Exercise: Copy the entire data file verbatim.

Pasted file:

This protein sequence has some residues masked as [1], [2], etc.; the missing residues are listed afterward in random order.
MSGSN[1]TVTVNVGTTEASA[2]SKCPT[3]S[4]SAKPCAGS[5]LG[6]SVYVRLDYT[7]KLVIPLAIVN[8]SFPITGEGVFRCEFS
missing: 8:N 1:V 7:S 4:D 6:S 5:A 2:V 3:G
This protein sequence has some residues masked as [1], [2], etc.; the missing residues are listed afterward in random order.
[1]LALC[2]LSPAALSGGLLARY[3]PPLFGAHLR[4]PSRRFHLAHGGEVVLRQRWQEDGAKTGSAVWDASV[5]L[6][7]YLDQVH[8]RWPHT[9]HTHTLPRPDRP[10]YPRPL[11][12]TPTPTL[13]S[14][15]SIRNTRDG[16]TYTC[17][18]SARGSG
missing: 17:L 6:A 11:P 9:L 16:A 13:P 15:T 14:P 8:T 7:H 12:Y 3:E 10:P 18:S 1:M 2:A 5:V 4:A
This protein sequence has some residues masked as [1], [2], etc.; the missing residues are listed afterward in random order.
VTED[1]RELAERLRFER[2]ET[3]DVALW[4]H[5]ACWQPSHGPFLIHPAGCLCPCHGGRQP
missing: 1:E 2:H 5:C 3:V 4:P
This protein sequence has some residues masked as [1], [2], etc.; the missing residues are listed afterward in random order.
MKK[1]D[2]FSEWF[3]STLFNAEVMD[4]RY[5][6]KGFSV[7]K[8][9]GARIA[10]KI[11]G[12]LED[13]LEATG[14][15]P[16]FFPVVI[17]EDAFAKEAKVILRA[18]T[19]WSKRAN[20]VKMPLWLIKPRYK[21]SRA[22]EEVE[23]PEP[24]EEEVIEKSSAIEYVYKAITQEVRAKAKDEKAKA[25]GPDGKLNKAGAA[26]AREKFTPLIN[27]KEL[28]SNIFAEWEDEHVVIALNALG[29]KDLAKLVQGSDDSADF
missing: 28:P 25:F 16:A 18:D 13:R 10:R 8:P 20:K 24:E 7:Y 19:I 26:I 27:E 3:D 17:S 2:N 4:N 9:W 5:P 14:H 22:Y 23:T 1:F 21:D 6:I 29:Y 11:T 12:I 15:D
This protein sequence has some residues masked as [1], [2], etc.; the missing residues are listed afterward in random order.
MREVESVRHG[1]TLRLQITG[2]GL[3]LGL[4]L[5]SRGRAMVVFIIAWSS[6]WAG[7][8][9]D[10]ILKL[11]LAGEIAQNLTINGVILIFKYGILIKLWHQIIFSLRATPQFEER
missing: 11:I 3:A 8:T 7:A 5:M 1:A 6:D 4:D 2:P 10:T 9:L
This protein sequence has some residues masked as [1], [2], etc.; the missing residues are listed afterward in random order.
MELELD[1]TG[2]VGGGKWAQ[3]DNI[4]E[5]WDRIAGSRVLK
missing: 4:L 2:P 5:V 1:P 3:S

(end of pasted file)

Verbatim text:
This protein sequence has some residues masked as [1], [2], etc.; the missing residues are listed afterward in random order.
MSGSN[1]TVTVNVGTTEASA[2]SKCPT[3]S[4]SAKPCAGS[5]LG[6]SVYVRLDYT[7]KLVIPLAIVN[8]SFPITGEGVFRCEFS
missing: 8:N 1:V 7:S 4:D 6:S 5:A 2:V 3:G
This protein sequence has some residues masked as [1], [2], etc.; the missing residues are listed afterward in random order.
[1]LALC[2]LSPAALSGGLLARY[3]PPLFGAHLR[4]PSRRFHLAHGGEVVLRQRWQEDGAKTGSAVWDASV[5]L[6][7]YLDQVH[8]RWPHT[9]HTHTLPRPDRP[10]YPRPL[11][12]TPTPTL[13]S[14][15]SIRNTRDG[16]TYTC[17][18]SARGSG
missing: 17:L 6:A 11:P 9:L 16:A 13:P 15:T 14:P 8:T 7:H 12:Y 3:E 10:P 18:S 1:M 2:A 5:V 4:A
This protein sequence has some residues masked as [1], [2], etc.; the missing residues are listed afterward in random order.
VTED[1]RELAERLRFER[2]ET[3]DVALW[4]H[5]ACWQPSHGPFLIHPAGCLCPCHGGRQP
missing: 1:E 2:H 5:C 3:V 4:P
This protein sequence has some residues masked as [1], [2], etc.; the missing residues are listed afterward in random order.
MKK[1]D[2]FSEWF[3]STLFNAEVMD[4]RY[5][6]KGFSV[7]K[8][9]GARIA[10]KI[11]G[12]LED[13]LEATG[14][15]P[16]FFPVVI[17]EDAFAKEAKVILRA[18]T[19]WSKRAN[20]VKMPLWLIKPRYK[21]SRA[22]EEVE[23]PEP[24]EEEVIEKSSAIEYVYKAITQEVRAKAKDEKAKA[25]GPDGKLNKAGAA[26]AREKFTPLIN[27]KEL[28]SNIFAEWEDEHVVIALNALG[29]KDLAKLVQGSDDSADF
missing: 28:P 25:F 16:A 18:D 13:R 10:R 8:P 20:K 24:E 7:Y 19:I 26:I 27:E 3:D 17:S 2:N 4:N 9:W 5:P 14:H 22:Y 23:T 1:F 21:D 6:I 29:Y 11:T 12:I 15:D
This protein sequence has some residues masked as [1], [2], etc.; the missing residues are listed afterward in random order.
MREVESVRHG[1]TLRLQITG[2]GL[3]LGL[4]L[5]SRGRAMVVFIIAWSS[6]WAG[7][8][9]D[10]ILKL[11]LAGEIAQNLTINGVILIFKYGILIKLWHQIIFSLRATPQFEER
missing: 11:I 3:A 8:T 7:A 5:M 1:A 6:D 4:D 2:P 10:T 9:L
This protein sequence has some residues masked as [1], [2], etc.; the missing residues are listed afterward in random order.
MELELD[1]TG[2]VGGGKWAQ[3]DNI[4]E[5]WDRIAGSRVLK
missing: 4:L 2:P 5:V 1:P 3:S